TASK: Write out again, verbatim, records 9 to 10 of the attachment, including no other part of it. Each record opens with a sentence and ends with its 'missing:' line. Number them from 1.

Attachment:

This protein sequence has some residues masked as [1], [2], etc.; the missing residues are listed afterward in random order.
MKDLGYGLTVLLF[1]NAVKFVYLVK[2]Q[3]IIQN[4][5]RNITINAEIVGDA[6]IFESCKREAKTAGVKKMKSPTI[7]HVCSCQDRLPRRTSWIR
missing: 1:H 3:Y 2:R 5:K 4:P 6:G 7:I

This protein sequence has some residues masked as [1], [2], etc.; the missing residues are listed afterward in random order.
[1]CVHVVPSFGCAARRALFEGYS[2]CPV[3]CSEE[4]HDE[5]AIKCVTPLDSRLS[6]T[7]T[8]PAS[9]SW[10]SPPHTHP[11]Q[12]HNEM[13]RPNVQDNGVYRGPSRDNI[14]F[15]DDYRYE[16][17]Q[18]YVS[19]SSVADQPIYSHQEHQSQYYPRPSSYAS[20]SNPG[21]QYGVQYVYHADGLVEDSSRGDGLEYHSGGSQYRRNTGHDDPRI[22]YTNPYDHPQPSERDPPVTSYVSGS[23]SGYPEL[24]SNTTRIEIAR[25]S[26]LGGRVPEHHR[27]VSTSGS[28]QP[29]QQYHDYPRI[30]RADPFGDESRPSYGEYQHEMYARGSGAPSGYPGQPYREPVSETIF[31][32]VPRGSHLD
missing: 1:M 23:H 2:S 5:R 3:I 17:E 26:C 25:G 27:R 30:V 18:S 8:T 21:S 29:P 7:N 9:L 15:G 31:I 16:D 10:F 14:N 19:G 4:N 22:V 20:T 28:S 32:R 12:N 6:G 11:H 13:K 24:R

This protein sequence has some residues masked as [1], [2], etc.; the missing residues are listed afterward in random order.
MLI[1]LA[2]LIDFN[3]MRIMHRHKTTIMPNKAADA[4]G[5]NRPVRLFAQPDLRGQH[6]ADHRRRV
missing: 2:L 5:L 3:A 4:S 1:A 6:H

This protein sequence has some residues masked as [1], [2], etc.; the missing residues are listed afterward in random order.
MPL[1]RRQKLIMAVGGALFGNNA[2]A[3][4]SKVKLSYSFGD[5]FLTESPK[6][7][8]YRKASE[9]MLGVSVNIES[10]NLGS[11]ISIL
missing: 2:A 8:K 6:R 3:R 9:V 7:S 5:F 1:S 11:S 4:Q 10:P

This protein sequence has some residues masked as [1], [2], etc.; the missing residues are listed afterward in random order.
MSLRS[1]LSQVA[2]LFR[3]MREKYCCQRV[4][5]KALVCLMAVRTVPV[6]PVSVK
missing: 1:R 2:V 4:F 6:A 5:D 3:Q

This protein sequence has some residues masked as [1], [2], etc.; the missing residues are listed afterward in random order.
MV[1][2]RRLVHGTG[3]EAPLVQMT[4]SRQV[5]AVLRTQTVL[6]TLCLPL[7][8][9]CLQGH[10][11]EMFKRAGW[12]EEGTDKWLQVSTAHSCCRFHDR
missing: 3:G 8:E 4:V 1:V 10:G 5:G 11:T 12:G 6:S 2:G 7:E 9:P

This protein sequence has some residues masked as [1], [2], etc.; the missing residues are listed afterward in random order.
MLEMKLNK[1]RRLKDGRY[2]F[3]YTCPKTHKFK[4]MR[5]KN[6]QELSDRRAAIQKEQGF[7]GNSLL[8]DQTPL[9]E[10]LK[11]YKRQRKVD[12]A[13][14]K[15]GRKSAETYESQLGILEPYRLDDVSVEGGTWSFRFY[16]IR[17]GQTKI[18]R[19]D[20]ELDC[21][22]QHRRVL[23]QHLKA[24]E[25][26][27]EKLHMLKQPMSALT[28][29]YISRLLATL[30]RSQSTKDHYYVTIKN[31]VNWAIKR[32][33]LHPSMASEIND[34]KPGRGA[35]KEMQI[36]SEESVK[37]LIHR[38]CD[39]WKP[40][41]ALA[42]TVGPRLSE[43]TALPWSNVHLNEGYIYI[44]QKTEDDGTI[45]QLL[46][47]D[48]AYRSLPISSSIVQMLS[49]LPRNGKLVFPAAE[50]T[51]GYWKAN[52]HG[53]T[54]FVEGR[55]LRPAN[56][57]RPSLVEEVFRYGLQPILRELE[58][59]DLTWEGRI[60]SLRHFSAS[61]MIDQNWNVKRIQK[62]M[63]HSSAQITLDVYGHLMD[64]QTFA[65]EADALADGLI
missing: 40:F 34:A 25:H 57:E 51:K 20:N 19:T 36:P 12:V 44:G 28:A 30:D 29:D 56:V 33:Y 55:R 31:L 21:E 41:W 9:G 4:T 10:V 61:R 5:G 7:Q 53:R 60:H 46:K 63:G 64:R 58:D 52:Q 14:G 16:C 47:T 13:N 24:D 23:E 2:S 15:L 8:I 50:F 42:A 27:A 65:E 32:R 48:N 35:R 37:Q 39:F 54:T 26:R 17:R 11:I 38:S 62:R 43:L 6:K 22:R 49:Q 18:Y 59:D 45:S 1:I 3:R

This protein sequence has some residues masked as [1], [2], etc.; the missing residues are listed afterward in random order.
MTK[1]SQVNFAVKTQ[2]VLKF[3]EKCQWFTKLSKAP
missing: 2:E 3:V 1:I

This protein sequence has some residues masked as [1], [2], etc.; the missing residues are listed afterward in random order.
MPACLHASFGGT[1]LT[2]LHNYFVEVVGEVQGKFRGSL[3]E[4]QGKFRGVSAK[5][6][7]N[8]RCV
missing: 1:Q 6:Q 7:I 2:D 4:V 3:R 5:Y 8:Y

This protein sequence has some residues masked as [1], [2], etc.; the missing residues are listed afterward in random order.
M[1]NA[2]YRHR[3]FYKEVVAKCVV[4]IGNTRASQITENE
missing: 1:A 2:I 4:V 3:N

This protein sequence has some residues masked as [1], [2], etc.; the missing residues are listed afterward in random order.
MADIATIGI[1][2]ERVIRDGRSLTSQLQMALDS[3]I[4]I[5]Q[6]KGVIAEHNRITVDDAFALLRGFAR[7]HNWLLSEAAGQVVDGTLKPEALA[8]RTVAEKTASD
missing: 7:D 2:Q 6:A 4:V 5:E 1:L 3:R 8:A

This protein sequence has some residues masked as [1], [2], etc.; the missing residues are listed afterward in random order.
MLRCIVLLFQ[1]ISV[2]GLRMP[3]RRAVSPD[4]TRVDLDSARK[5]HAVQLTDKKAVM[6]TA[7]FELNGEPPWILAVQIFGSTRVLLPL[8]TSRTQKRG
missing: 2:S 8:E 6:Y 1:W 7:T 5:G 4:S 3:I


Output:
This protein sequence has some residues masked as [1], [2], etc.; the missing residues are listed afterward in random order.
MPACLHASFGGT[1]LT[2]LHNYFVEVVGEVQGKFRGSL[3]E[4]QGKFRGVSAK[5][6][7]N[8]RCV
missing: 1:Q 6:Q 7:I 2:D 4:V 3:R 5:Y 8:Y

This protein sequence has some residues masked as [1], [2], etc.; the missing residues are listed afterward in random order.
M[1]NA[2]YRHR[3]FYKEVVAKCVV[4]IGNTRASQITENE
missing: 1:A 2:I 4:V 3:N